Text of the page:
Kansas school learns how one storm water system can replace three
To meet the storm water management requirements for a new addition to the Indian Woods Middle School in Shawnee Mission, Kan., an underground detention system was constructed. The original design called for three storm water treatment units to meet a local ordinance because the 16,000-sq-ft proposed building addition along with sidewalks exceeded the 5,000-sq-ft threshold outlined in the Overland Park (Kan.) municipal code. Also, the system had to meet regional environmental requirements.
Additionally, several area homes were identified in the Indian Creek Watershed Study as being subject to flooding. The municipal code requires storm water detention facilities to be constructed for projects that result in an increase in peak discharge from the site whenever downstream homes or habitable buildings are flooded in a 1% or larger frequent storm, when the homes and buildings would be flooded as a result of future development or when streets are subjected to flooding in excess of the city engineer's standards.
Indian Woods Middle School is part of the Shawnee Mission School District and serves some 624 students in grades seven and eight. The expansion was created due to the closing of another middle school, leading to an increase in Indian Wood's enrollment. Improvements included four new classrooms, a library and an auxiliary physical fitness area.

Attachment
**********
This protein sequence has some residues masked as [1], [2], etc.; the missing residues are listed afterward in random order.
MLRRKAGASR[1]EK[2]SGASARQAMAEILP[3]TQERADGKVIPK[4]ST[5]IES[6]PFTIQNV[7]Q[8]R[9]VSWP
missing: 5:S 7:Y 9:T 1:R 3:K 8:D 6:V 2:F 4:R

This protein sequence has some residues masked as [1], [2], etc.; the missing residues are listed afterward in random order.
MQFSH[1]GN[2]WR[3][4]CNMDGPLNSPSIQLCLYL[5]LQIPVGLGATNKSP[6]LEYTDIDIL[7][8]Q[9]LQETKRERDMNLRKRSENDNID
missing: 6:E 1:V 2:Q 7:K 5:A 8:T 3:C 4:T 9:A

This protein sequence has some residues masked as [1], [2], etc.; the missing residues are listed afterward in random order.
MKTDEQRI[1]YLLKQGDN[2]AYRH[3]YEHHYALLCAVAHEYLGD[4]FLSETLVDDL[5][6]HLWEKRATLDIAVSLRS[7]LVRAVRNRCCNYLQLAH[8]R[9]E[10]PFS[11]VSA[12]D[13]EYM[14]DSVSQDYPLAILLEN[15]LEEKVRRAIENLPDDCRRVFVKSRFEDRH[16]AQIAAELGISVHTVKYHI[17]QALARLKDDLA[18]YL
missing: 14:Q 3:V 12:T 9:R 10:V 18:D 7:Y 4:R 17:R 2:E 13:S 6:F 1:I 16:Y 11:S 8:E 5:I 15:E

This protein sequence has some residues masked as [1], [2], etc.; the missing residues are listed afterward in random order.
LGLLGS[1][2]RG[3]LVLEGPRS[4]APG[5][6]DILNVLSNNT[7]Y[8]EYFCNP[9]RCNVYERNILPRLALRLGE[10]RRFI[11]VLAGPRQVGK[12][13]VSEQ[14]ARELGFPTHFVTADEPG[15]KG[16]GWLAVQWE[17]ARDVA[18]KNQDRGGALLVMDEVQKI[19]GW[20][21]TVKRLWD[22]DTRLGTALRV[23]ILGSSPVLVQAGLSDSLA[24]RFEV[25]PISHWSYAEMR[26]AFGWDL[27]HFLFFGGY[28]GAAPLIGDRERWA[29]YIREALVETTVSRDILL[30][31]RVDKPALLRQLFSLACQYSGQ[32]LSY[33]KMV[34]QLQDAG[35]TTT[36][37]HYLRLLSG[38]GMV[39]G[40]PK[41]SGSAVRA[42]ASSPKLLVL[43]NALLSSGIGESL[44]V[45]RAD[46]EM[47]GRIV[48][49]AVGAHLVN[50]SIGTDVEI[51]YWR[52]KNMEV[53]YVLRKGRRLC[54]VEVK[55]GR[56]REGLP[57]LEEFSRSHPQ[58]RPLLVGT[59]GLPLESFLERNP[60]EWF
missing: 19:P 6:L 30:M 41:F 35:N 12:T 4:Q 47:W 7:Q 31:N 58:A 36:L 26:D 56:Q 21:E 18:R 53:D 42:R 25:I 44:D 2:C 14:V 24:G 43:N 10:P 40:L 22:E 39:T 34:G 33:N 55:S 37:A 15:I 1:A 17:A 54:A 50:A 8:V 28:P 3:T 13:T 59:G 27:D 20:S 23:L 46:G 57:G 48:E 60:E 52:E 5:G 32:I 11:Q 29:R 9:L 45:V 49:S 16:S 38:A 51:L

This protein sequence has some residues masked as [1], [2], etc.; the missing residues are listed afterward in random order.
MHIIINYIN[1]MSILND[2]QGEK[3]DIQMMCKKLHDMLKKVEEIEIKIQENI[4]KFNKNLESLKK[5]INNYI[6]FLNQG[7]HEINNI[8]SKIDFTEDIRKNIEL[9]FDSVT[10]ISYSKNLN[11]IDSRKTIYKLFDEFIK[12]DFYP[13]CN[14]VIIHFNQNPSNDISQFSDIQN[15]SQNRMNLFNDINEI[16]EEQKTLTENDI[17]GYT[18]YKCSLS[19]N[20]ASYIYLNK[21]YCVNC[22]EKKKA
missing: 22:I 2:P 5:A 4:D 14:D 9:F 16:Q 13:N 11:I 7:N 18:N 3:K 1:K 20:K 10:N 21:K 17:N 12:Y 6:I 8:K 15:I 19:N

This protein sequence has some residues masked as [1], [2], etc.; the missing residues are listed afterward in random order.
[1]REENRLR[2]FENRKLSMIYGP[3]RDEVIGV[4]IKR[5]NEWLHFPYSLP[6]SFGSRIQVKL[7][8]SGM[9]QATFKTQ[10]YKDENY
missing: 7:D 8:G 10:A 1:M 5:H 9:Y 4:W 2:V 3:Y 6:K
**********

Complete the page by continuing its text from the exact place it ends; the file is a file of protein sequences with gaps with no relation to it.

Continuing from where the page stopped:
The final storm water management system measures 130 ft wide by 154 ft long, with 12 rows of 30-in.-diameter corrugated high-density polyethylene (HDPE) pipe from Advanced Drainage Systems Inc. (ADS). A total of 1,440 linear ft of the N-12 watertight HDPE pipe that meets ASTM Standard F2306 was used, along with 103 ft of watertight manifolds. It is designed to hold 7,600 cu ft (60,800 gal) of storm water at a rate of 1.37 cu ft per second. The detained storm water is released into the existing storm sewer system at a controlled rate to minimize the additional storm water burden imposed by the gymnasium addition, impervious roof and sidewalk areas.
“This entire system provides a technological advantage to hold water and trap debris,” said Jim Clemans, vice president of allied products, ADS. “All components are designed and manufactured to provide a long-life, low-maintenance and highly effective storm water management solution.”
Storm water enters an ADS Flexstorm inlet filter with a Nyloplast inline drain basin and exits through a submerged outlet chute located opposite to the direction of the rotating flow. Enhanced vortex separation is provided by forcing the rotating flow within the vessel to follow the longest path possible rather than guiding it directly from inlet to outlet.
Higher flows bypass the treatment chamber to prevent turbulence and washout of captured pollutants. An integral bypass chute conveys infrequent peak flows directly to the outlet chute, eliminating the expense of external bypass control structures. Floatables are diverted from the bypass chute into the treatment chamber.